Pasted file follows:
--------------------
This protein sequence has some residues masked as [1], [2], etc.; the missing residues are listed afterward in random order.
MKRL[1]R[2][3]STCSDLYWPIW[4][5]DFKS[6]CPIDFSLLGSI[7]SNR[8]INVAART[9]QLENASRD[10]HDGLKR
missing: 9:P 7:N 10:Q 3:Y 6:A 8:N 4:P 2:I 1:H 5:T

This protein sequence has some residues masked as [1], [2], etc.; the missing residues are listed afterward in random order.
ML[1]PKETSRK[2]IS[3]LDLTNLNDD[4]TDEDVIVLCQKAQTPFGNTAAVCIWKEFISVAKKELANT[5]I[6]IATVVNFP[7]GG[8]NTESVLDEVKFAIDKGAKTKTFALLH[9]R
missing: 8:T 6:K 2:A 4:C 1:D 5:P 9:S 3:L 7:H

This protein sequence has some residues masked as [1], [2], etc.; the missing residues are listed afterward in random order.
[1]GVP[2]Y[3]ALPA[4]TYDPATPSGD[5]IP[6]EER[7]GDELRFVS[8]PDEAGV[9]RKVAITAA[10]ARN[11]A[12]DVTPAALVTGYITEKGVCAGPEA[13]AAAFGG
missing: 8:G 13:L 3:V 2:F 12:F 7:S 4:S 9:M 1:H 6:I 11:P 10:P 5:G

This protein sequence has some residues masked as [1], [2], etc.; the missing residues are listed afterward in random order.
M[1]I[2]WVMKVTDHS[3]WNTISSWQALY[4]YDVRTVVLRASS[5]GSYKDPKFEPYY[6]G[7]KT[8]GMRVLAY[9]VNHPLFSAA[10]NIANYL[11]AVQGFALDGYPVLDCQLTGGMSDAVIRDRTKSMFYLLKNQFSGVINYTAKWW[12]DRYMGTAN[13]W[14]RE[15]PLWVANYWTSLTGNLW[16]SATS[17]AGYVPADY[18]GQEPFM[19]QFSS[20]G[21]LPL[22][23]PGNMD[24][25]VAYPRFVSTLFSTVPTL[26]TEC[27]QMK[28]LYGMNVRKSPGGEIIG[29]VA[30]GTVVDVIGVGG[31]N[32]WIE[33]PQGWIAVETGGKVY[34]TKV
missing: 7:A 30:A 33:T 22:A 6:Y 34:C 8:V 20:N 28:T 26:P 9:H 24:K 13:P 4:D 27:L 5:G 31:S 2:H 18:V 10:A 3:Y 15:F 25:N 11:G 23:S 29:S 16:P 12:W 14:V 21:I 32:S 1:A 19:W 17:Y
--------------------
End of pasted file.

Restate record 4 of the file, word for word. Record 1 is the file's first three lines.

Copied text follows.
This protein sequence has some residues masked as [1], [2], etc.; the missing residues are listed afterward in random order.
M[1]I[2]WVMKVTDHS[3]WNTISSWQALY[4]YDVRTVVLRASS[5]GSYKDPKFEPYY[6]G[7]KT[8]GMRVLAY[9]VNHPLFSAA[10]NIANYL[11]AVQGFALDGYPVLDCQLTGGMSDAVIRDRTKSMFYLLKNQFSGVINYTAKWW[12]DRYMGTAN[13]W[14]RE[15]PLWVANYWTSLTGNLW[16]SATS[17]AGYVPADY[18]GQEPFM[19]QFSS[20]G[21]LPL[22][23]PGNMD[24][25]VAYPRFVSTLFSTVPTL[26]TEC[27]QMK[28]LYGMNVRKSPGGEIIG[29]VA[30]GTVVDVIGVGG[31]N[32]WIE[33]PQGWIAVETGGKVY[34]TKV
missing: 7:A 30:A 33:T 22:A 6:Y 34:C 8:V 20:N 28:T 26:P 9:H 24:K 13:P 4:D 27:L 5:G 31:S 2:H 18:V 10:A 3:Y 15:F 25:N 11:G 23:S 29:S 16:P 12:W 14:V 21:I 32:S 1:A 19:W 17:Y